At church last week, the youth pastor was preaching the sermon. The main topic of the sermon was sanctification, but a sub-topic was trials. The preacher was saying that trials are a way that God refines us. Suffering is not always God’s punishment for any sin on our part, but it can be a means that God refines us. And the preacher said that everyone needs refining, whether they are religious or non-religious.
These points intersected with what was going on this last week. We
had a few days of trials. I will not share what exactly they were, but
we were scared. For their own reasons, not everyone where I live would
necessarily consider himself or herself a Christian believer. Still,
they are good people, people of integrity.
The trials lasted only for a few days, and they were resolved.
Trying to account for the trials theologically is difficult.
Refinement? The trials only lasted a few days. Not much time for
refining, is there? But people were better prepared for these trials
this time around because they had gone through them before, and, as one
person said, they knew more now than they did then. I suppose that I
have more gratitude now. But I also have more fear.
What if people in the household are not turning to God for help?
Will God provide? I cannot make anyone like God, especially when there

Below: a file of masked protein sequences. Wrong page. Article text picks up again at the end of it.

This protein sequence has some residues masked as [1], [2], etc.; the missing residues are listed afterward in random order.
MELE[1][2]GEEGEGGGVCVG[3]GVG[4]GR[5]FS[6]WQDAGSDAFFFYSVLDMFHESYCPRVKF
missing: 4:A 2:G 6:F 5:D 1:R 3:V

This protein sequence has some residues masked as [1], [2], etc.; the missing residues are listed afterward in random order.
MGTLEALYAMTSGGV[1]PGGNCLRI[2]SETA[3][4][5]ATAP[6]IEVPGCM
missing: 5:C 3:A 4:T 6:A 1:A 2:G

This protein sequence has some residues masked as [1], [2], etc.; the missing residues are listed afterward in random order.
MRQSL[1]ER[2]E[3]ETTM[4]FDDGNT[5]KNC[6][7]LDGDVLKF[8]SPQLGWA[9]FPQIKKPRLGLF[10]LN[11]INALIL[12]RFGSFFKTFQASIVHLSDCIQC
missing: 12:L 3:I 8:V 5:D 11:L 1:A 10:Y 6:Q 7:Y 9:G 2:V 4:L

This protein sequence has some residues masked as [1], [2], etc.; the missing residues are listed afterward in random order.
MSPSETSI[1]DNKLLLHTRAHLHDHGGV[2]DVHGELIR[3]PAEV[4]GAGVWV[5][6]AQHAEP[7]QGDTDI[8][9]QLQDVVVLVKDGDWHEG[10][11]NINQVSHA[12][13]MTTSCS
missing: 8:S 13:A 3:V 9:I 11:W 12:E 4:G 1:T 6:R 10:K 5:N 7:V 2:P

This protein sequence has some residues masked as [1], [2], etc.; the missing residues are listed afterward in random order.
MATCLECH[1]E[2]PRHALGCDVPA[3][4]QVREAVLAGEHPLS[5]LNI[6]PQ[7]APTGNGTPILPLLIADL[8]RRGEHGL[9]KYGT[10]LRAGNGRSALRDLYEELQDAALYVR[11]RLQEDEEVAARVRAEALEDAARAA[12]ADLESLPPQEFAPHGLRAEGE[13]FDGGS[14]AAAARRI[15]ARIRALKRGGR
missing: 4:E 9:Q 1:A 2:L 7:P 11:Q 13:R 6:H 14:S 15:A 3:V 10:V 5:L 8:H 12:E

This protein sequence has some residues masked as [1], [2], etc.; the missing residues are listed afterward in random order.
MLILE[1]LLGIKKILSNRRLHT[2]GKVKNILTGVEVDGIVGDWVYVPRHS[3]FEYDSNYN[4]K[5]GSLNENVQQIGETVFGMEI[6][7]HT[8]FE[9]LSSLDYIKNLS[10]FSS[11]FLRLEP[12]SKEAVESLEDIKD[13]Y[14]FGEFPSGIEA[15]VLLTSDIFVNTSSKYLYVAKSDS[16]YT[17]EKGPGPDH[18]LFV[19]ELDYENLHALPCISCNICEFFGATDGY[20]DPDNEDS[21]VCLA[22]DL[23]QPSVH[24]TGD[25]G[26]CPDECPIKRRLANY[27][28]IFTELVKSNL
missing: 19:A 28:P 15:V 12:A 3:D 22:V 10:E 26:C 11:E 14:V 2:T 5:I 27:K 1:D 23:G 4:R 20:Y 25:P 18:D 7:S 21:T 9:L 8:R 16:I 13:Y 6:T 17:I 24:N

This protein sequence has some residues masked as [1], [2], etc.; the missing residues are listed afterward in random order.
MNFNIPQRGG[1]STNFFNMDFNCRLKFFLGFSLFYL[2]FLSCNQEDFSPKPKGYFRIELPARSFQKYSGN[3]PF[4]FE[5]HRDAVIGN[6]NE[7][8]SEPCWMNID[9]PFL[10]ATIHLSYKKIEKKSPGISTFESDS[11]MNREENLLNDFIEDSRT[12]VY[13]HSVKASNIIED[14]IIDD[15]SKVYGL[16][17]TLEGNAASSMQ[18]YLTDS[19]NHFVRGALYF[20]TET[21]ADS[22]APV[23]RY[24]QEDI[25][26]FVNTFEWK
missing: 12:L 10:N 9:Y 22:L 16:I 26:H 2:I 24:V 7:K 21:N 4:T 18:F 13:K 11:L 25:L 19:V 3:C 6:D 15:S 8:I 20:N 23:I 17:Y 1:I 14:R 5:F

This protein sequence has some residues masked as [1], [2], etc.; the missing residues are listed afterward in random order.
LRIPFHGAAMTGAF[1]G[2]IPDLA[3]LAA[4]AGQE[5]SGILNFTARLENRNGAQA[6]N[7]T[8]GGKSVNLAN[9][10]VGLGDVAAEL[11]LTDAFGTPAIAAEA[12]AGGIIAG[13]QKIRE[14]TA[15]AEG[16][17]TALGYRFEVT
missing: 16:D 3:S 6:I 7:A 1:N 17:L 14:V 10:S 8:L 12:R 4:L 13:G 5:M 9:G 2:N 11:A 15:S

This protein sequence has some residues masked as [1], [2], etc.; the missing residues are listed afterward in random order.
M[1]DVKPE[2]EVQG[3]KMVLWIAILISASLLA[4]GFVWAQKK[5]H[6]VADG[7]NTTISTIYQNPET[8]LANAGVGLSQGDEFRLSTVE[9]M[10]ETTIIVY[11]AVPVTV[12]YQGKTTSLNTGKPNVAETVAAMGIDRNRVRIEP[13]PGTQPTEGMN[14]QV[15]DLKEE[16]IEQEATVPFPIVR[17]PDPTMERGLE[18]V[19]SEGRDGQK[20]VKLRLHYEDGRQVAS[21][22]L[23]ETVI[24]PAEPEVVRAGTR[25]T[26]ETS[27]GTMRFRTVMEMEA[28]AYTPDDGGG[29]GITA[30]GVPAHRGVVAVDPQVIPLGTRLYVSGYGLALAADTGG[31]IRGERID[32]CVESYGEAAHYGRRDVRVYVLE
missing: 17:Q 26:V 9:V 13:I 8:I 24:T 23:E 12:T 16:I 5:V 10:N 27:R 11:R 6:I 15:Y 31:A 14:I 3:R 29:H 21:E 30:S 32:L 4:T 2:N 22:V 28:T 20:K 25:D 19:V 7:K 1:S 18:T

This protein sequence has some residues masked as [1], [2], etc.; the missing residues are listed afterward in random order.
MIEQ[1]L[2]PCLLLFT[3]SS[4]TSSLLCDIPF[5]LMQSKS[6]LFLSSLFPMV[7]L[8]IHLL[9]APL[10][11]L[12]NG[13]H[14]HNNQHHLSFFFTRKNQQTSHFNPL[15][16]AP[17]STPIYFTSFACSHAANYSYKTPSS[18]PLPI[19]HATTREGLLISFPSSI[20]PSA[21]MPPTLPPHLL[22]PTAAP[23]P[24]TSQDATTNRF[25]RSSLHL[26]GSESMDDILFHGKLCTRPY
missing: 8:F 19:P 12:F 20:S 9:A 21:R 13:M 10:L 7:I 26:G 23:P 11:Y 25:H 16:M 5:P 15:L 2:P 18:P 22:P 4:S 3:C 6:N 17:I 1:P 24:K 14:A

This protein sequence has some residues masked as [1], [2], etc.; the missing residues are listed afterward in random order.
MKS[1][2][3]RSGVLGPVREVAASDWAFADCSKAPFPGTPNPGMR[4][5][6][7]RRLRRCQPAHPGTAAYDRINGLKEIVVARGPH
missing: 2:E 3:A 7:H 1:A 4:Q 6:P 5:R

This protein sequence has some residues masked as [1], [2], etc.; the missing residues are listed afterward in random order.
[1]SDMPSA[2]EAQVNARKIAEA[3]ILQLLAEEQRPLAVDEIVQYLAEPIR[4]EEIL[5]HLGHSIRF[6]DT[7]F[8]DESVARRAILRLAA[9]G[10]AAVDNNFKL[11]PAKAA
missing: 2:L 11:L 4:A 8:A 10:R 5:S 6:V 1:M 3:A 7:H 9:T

are times when I wonder if I like him that much myself. Something I
pray every day is, “Lord, help me not to hate you or others as much as I
do, if at all, but to have more love in my heart, or at least respect
for you and others as beings of value, in their own right.” People like
what they like and believe what they believe for their own reasons. My
preaching was not something that people needed to hear, in this time.
It got to the point where I figured that I could do nothing more than
I already was doing. I prayed. I did not have a prayer-a-thon, since
there is no point making the same request over and over, as if God did
not hear me the first time, or as if I did not make the request the
first time. But I prayed, sometimes formally, and sometimes
informally. But I pray every day anyway. It was not as if my
devotional routine was dramatically changed as a result of this trial.
During the trial, I did think about issues other than the petty
issues I ordinarily think about. But I was honest with God: if this
trial passes, and things become normal again, then my mind will probably
return to its usual pettiness. I don’t like that. I struggle with
that. But going through a trial does not necessarily change the way
that I am, at least not entirely.
We got through this. During the trial, I had to take a good hard
look at how I viewed God. And, even afterwards, I was perplexed, as
relieved as I was, and as relieved as we all were. Things are becoming
normal again, but an experience like this is somewhat like what happened
to Jacob after he wrestled with God: he still had a limp.
The preacher’s sermon was relevant to the questions I was asking,
even if I did not find it to be a slam-dunk answer. I have found that
the sermons these last few weeks have been relevant to my situation, to
questions I was asking or struggles I was having. Maybe that has to do
with God’s concern, or it may just be because a lot of people have these
struggles. A lot of people struggle with intimacy with God after
botching things up, which was my struggle a couple weeks ago. A lot of
people have trials.
I hope my frequent use of “I” in this post does not come across as
self-centered. I was, of course, praying for others during this
difficult time. We were in this together, but we were also coping with
it and handling it, in our own way.
Molinists in the Matrix
8 hours ago